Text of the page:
Samantha Du, Zai Lab CEO

Up­dat­ed: Any­one still look­ing for a CD47? Zai Lab shelves PhI pro­gram af­ter re­view­ing 'com­pet­i­tive land­scape'

Over the past few years, the promise of block­ing CD47 — a “don’t eat me” sig­nal co-opt­ed by can­cer cells — has sent drug­mak­ers big and small in­to a fren­zy. But one biotech is now bow­ing out.

Zai Lab is de­pri­or­i­tiz­ing ZL-1201, its CD47 in­hibitor, scrap­ping plans for a Phase II tri­al. It will now “pur­sue out-li­cens­ing op­por­tu­ni­ties,” the com­pa­ny said in its Q2 up­date. The de­ci­sion was based on a re­view of the com­pet­i­tive land­scape, it added.

Josh Smi­ley

In an in­ter­view with End­points News, Josh Smi­ley — who re­cent­ly joined as COO af­ter an ethics scan­dal forced his res­ig­na­tion from the CFO post at Eli Lil­ly — said giv­en that Gilead is like­ly to move for­ward with ma­grolimab, its fron­trun­ning can­di­date from its Forty Sev­en buy­out, Zai Lab doesn’t see a “best in class” op­por­tu­ni­ty.

“With CD47, our view is it’s a good mol­e­cule,” he said. “So I mean, I think we feel good about what we saw in Phase I, got to a dose se­lec­tion, but I think when we look com­pet­i­tive­ly we don’t see a dif­fer­en­ti­a­tion right now.”

But oth­ers could well have a dif­fer­ent view, he added, and as­sess­ments can change over time.

The move comes as the fever pitch ap­pears to have died down, with clin­i­cal holds on ma­grolimab throw­ing cold wa­ter on the field. Just weeks ago, Ab­b­Vie ter­mi­nat­ed an ex­plorato­ry study of a CD47 drug it got from a $3 bil­lion al­liance with I-Mab, cit­ing “strate­gic rea­sons.” It had test­ed lem­zopar­limab as both monother­a­py or in com­bo with oth­er drugs as a mul­ti­ple myelo­ma treat­ment.

Like oth­er lat­er ef­forts, Zai Lab was fa­mil­iar with the chal­lenges of this space, es­pe­cial­ly on the safe­ty side, go­ing in­to the ZL-1201 pro­gram. As re­searchers wrote in an AACR ab­stract last year:

Block­ade of the CD47/SIR­Pα in­ter­ac­tion us­ing an­ti­bod­ies against CD47 or SIR­Pα-Fc fu­sion pro­teins pro­motes phago­cy­to­sis and tu­mor cell de­struc­tion, which rep­re­sents a promis­ing strat­e­gy for tu­mor im­munother­a­py. How­ev­er, CD47 is ubiq­ui­tous­ly ex­pressed on all cells in­clud­ing ery­thro­cytes and platelets, which form a large an­ti­body sink and lead to po­ten­tial hema­to­log­i­cal tox­i­c­i­ties. In fact, ane­mia and throm­bo­cy­tope­nia have been ob­served in non-hu­man pri­mates and tu­mor pa­tients that are sub­ject­ed to an­ti-CD47 treat­ment in pre­clin­i­cal and clin­i­cal stud­ies.

ZL-1201 was thus “en­gi­neered to re­duce Fc-me­di­at­ed an­ti­body ef­fec­tor func­tion,” and they re­port­ed that it did bind to CD47 while hav­ing a bet­ter safe­ty pro­file than the bench­mark an­ti­body.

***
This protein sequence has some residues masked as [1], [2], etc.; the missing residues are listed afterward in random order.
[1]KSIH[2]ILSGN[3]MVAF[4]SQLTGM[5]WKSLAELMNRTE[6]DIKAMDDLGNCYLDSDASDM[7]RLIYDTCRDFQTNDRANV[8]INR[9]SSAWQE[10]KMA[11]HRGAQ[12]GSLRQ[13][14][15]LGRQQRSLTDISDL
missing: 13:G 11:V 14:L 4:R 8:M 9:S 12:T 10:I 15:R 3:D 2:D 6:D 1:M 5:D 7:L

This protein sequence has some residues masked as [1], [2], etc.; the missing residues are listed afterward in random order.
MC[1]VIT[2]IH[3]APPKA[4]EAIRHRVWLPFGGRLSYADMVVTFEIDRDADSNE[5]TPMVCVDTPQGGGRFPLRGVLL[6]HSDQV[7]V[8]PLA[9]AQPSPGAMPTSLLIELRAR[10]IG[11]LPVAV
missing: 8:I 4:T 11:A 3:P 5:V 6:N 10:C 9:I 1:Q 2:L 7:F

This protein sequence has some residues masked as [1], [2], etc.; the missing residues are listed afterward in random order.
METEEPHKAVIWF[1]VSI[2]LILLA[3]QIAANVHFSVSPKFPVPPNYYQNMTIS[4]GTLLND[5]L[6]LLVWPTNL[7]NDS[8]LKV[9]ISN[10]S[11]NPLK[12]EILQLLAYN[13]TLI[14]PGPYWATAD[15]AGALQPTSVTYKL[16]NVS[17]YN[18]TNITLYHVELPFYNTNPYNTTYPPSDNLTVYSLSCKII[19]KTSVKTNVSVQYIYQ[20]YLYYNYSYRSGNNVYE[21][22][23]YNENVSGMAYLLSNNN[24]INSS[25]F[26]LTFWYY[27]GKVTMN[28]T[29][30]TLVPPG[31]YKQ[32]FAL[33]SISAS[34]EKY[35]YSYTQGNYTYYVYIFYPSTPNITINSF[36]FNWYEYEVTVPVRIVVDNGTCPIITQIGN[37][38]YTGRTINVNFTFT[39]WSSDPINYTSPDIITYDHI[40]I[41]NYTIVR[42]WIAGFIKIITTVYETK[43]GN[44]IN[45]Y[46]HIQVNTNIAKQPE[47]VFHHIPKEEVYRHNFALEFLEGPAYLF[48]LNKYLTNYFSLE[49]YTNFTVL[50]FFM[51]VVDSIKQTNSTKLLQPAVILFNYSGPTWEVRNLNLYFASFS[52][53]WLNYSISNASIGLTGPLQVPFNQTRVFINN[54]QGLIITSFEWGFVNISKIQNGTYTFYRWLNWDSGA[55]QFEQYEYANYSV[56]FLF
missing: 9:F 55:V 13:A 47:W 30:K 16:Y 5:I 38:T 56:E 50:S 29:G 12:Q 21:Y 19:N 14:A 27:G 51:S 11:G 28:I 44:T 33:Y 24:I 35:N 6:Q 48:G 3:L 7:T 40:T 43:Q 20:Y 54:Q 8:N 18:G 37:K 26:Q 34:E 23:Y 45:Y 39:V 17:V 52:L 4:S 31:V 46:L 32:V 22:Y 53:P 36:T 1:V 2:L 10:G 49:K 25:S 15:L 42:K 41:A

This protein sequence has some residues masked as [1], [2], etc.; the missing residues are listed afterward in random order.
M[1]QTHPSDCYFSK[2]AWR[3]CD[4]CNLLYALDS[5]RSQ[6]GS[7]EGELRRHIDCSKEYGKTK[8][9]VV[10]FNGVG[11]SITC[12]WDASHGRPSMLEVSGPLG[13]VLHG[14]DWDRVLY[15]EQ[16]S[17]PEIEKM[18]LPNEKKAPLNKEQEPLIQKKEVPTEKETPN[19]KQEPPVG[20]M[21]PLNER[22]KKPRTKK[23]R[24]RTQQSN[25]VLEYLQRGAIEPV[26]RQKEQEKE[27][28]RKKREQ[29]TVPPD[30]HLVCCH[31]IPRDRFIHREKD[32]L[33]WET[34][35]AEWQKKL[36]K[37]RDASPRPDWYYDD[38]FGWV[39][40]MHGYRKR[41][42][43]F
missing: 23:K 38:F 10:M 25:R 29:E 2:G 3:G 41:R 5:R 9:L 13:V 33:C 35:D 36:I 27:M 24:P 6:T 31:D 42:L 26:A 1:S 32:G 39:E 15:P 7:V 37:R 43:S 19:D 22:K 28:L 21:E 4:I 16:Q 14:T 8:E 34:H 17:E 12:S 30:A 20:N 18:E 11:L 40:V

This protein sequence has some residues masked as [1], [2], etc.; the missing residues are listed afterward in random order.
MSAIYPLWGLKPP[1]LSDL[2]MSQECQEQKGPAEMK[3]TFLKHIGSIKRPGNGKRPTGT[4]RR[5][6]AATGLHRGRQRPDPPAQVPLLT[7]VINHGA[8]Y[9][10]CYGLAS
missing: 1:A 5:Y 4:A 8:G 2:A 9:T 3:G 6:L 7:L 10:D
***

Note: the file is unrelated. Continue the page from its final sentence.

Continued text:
The com­pa­ny has a Phase I tri­al test­ing the drug in sol­id tu­mors, and it’s al­ready de­cid­ed on a rec­om­mend­ed Phase II dose.

Smi­ley not­ed that it’s all about “dis­ci­pline” as Zai Lab con­tin­ues to mar­ket in-li­censed drugs in Chi­na and push­es ahead with in­ter­nal as­sets.

“We’ve got a pret­ty rich port­fo­lio,” he said. “So I think as we look at our in­ter­nal as­sets, we’re go­ing to use the same hur­dle for them that we use for every deal that we do.”

The Fac­tors Dri­ving a Rapid Evo­lu­tion of Gene & Cell Ther­a­py and CAR-T Clin­i­cal Re­search in APAC

APAC is the fastest growing region globally for cell & gene therapy trials representing more than a third of all cell & gene studies globally, with China leading in the region. 

APAC is the leading location globally for CAR-T trials with China attracting ~60% of all CAR-T trials globally between 2015-2022. The number of CAR-T trials initiated by Western companies has rapidly increased in recent years (current CAGR of about 60%), with multiple targets being explored including CD19, CD20, CD22, BCMA, CD30, CD123, CD33, CD38, and CD138.

The End­points 11; blue­bird's $3M gene ther­a­py; Bio­gen tout new neu­ro da­ta; Harsh re­views for can­cer drugs; and more

Welcome back to Endpoints Weekly, your review of the week’s top biopharma headlines. Want this in your inbox every Saturday morning? Current Endpoints readers can visit their reader profile to add Endpoints Weekly. New to Endpoints? Sign up here.

Reading about John Carroll’s pick of biotech’s most promising startups has become a treasured tradition. If you ever get curious about previous classes of the Endpoints 11, you can find all of them (plus a number of our other regular specials) here.

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EMA warns of short­ages of two Boehringer heart drugs due to a spike in de­mand